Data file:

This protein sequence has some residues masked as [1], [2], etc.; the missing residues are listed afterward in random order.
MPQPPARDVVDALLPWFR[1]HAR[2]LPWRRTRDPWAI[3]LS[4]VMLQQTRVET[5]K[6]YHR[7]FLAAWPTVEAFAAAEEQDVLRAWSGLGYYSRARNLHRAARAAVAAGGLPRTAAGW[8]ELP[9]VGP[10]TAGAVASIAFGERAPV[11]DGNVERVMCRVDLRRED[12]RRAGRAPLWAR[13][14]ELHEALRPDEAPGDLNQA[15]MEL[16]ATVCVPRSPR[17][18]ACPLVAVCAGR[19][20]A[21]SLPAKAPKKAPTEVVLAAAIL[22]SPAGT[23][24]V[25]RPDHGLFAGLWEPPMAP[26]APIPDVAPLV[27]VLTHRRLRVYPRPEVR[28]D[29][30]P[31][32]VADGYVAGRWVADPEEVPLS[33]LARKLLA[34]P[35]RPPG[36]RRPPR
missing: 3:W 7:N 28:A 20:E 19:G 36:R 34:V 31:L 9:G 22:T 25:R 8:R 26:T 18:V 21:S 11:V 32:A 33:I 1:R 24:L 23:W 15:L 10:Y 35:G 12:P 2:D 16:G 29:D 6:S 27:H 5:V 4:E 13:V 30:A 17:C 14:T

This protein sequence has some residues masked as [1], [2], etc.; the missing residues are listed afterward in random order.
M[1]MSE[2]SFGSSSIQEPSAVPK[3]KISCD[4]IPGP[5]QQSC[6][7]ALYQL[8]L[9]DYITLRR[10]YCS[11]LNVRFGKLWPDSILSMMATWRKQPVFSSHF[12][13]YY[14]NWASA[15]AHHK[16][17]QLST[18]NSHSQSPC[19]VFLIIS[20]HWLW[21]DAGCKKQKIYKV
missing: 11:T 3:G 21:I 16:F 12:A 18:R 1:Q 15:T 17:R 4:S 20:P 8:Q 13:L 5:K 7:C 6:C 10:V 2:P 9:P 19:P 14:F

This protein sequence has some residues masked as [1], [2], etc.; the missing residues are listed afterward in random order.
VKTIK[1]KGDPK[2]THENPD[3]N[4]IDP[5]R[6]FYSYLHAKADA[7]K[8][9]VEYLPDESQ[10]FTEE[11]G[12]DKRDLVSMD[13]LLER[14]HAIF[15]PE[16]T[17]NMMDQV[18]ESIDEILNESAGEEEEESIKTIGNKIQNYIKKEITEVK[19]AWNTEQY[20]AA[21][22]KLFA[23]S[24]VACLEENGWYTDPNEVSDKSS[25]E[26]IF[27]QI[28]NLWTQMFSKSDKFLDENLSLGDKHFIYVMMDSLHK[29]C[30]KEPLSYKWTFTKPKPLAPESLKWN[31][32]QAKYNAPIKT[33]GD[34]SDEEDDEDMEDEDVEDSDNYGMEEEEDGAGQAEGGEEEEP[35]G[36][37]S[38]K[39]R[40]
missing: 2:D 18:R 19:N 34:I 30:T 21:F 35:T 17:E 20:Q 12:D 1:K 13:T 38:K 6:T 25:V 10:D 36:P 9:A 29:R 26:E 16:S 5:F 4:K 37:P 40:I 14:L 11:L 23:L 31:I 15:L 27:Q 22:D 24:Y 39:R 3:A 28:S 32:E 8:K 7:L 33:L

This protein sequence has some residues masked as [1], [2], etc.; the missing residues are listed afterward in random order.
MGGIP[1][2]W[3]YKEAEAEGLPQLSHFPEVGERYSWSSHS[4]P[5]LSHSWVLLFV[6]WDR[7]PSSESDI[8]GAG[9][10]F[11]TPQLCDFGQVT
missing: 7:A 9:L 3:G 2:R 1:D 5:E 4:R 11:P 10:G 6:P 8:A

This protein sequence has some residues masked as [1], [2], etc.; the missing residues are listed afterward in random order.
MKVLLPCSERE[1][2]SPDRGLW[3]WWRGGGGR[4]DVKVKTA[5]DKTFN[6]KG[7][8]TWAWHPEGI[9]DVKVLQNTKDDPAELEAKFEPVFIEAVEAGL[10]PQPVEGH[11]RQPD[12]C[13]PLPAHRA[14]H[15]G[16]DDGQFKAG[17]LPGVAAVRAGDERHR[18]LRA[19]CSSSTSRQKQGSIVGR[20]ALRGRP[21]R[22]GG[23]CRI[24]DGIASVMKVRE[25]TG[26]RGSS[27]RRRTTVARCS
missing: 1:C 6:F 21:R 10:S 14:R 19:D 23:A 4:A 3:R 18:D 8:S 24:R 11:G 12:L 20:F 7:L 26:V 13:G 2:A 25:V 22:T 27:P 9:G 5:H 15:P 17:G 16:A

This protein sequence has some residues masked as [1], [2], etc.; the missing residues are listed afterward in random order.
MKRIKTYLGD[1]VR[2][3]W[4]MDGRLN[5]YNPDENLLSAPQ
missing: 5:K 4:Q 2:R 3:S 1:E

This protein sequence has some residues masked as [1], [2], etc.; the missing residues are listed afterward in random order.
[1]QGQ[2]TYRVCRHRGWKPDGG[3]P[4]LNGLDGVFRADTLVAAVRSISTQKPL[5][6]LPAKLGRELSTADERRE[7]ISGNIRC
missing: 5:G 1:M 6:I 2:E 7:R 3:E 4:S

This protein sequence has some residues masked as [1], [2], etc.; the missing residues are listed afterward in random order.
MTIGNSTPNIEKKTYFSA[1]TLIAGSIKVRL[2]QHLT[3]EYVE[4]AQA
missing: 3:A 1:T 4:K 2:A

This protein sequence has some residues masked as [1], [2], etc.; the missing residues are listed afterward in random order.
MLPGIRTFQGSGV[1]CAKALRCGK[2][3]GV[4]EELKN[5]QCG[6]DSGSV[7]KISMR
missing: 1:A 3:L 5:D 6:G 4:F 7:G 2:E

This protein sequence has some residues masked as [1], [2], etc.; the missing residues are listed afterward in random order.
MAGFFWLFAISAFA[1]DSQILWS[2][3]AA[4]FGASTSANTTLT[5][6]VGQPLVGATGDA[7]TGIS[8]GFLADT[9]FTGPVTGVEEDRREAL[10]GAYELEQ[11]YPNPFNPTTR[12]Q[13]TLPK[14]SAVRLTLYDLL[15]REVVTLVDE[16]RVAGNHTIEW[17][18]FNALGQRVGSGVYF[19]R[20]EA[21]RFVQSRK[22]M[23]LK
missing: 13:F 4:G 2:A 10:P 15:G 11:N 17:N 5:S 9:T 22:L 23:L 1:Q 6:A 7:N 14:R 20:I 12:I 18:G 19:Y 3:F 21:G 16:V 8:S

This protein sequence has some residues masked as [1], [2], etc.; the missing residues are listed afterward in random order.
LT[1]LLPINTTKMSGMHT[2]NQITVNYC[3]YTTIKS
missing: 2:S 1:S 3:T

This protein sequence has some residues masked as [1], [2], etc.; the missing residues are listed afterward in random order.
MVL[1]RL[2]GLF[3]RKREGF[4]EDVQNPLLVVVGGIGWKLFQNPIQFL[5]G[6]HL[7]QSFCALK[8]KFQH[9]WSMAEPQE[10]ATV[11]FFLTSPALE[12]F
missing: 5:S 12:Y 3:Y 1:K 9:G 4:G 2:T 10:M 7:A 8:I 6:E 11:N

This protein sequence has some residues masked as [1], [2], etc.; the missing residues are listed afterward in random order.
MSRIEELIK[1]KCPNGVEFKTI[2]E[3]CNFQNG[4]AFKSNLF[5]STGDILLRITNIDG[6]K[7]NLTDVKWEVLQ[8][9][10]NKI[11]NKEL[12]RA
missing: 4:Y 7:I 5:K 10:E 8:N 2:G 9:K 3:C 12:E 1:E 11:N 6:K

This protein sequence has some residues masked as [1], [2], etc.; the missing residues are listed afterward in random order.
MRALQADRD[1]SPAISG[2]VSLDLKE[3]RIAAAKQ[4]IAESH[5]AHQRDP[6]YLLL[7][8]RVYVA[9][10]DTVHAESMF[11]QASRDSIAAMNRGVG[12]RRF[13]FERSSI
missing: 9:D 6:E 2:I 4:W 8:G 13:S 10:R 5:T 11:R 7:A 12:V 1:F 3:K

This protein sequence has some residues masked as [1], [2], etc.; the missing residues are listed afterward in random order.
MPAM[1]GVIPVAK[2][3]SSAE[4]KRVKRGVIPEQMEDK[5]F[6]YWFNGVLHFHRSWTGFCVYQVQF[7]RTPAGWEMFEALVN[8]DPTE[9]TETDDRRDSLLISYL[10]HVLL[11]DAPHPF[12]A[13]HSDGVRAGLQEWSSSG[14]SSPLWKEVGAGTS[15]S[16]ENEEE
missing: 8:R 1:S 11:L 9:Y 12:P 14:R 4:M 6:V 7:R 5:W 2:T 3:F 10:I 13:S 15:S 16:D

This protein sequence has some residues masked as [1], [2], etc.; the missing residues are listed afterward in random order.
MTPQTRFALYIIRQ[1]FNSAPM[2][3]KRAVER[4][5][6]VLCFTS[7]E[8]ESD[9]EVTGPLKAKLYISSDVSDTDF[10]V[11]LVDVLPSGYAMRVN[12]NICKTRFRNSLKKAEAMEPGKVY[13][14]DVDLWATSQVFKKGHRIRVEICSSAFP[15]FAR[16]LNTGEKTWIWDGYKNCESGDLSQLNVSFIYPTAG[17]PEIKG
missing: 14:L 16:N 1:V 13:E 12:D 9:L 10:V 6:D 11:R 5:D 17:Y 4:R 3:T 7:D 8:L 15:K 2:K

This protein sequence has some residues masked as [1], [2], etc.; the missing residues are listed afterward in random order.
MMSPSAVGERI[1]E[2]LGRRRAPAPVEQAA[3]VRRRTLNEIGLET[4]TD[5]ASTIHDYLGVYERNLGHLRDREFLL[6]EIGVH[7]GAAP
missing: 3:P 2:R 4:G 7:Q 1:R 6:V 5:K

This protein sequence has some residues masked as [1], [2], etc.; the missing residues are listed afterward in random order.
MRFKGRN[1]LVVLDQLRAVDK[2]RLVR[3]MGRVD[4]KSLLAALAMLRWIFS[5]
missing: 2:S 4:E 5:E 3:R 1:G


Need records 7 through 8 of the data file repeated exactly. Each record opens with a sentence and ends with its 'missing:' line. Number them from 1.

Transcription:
This protein sequence has some residues masked as [1], [2], etc.; the missing residues are listed afterward in random order.
[1]QGQ[2]TYRVCRHRGWKPDGG[3]P[4]LNGLDGVFRADTLVAAVRSISTQKPL[5][6]LPAKLGRELSTADERRE[7]ISGNIRC
missing: 5:G 1:M 6:I 2:E 7:R 3:E 4:S

This protein sequence has some residues masked as [1], [2], etc.; the missing residues are listed afterward in random order.
MTIGNSTPNIEKKTYFSA[1]TLIAGSIKVRL[2]QHLT[3]EYVE[4]AQA
missing: 3:A 1:T 4:K 2:A